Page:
Then it began to snow last night and it is still snowing. It’s hard work moving around ABC in the deep snow. Avalanches rumble off the mountain sides at regular intervals, unseen beyond our little world of whiteout, visibility restricted to 50 metres.

All summit plans are now on hold. Groups which left 2 days ago and had reached Camp 2 are now struggling to get lower down the mountain, trying to find fixed ropes which are buried deep in the snow. Sadly, reports of a climber dying between Camp 1 and Camp 2 yesterday have been confirmed, plans to lay his body to rest have also been put on hold.

We are in limbo, with precious time passing before the end of the season. Still this is the world of high altitude mountaineering we have chosen to enter. As said some time ago, patience and endurance are key. However no one can argue they would not rather be in ABC just now, rather than somewhere higher on the mountain.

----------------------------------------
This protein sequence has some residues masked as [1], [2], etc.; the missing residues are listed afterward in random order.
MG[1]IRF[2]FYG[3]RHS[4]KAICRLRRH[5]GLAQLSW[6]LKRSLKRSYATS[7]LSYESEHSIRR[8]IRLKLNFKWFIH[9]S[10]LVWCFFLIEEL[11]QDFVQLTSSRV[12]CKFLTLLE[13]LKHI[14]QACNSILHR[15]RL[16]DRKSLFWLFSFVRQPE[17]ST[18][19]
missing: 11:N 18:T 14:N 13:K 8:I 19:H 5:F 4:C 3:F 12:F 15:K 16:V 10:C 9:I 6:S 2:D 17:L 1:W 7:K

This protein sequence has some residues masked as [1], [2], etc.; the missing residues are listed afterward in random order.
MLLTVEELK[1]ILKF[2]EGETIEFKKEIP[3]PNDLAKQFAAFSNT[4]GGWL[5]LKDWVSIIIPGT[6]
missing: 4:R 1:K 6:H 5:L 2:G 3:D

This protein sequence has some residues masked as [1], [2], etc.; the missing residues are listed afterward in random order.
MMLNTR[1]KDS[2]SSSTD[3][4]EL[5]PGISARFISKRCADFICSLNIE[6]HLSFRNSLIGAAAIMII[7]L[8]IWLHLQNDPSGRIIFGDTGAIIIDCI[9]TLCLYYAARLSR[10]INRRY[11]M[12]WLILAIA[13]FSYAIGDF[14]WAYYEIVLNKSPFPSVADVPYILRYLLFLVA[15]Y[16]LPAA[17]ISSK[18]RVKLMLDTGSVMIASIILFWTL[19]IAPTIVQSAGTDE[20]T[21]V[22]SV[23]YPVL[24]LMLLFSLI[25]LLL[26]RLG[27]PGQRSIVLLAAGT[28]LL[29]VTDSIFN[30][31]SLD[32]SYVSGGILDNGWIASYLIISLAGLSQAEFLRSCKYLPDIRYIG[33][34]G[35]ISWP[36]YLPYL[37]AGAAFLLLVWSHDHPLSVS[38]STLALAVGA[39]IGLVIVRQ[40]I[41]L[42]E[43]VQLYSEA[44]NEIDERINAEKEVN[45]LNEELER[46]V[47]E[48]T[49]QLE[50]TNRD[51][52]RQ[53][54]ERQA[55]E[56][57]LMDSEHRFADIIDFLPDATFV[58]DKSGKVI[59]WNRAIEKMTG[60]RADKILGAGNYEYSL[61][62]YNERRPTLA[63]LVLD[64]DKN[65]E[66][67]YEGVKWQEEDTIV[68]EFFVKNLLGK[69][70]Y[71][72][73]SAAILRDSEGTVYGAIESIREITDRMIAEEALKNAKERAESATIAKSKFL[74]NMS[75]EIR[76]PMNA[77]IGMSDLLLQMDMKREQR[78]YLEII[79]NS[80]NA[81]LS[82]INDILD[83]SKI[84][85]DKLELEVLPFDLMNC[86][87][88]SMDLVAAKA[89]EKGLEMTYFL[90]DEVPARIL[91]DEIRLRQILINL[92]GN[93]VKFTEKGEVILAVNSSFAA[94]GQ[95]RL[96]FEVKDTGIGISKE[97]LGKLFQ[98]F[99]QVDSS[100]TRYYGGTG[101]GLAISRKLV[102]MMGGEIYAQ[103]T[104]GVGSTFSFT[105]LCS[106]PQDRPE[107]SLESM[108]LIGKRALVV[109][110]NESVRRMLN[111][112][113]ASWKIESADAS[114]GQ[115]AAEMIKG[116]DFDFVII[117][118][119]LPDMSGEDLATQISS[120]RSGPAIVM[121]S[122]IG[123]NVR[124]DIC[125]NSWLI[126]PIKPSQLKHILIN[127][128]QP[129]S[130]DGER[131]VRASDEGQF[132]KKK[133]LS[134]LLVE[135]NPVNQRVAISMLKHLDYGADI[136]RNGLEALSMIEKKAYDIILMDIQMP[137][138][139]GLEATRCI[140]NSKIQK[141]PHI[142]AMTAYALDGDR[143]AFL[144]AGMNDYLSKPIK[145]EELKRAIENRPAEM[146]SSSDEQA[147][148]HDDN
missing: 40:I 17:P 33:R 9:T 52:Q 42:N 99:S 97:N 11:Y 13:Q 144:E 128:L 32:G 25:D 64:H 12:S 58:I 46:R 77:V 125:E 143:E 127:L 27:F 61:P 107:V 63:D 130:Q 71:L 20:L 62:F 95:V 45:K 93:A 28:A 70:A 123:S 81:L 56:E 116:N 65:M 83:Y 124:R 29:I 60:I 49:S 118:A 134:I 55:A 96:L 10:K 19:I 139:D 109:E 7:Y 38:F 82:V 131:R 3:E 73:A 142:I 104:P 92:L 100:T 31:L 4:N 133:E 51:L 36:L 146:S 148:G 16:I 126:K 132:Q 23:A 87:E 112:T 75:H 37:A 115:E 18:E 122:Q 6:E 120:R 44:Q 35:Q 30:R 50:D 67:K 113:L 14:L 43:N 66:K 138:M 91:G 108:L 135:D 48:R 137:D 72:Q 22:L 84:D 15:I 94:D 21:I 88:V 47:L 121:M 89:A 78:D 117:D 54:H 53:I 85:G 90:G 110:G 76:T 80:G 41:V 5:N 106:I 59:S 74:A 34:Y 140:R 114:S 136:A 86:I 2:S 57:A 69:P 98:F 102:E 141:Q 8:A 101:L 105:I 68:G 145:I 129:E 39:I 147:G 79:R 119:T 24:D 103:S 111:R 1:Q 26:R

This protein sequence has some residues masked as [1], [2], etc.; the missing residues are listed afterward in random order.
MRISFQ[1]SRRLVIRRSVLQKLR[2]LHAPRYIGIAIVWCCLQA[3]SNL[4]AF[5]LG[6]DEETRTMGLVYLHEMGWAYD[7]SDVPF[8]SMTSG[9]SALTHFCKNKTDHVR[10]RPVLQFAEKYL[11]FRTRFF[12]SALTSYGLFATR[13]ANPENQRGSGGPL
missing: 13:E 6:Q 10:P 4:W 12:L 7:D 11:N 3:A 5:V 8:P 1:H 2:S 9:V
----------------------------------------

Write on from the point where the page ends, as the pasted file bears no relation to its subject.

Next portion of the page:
24th Sep – A later start was made at 0600 to maximise acclimitisation before dropping down again. Winds had been gusting all night, and continued to do so making it a cold morning. A loud rumble accompanied by ‘Avalanche’ had us jumping out of tents to witness the slope directly above camp tumbling towards us. A pair of Italian skiers  planning to ski from the summit, wasted no time, clipped their skis on and disappeared down the mountain side. The rest of us were a bit more pragmatic, without the benefit of a quick getaway, and waited until the debris settled some 100 metres from camp before making our next plan. Dorje and Mingma who had planned a load carry to Camp 3, wisely decided against it and we all returned to ABC via Camp 1. Slopes which had taken hours to ascend the day before were quickly behind us, though the deep fresh snow made it slow going in places.
On the way down we were passed by a Korean team, who had summitted the day before and had come down from Camp 3 this morning, crossing the fan of avalanche debris on the way. They are the first team to summit this season. Well done to them.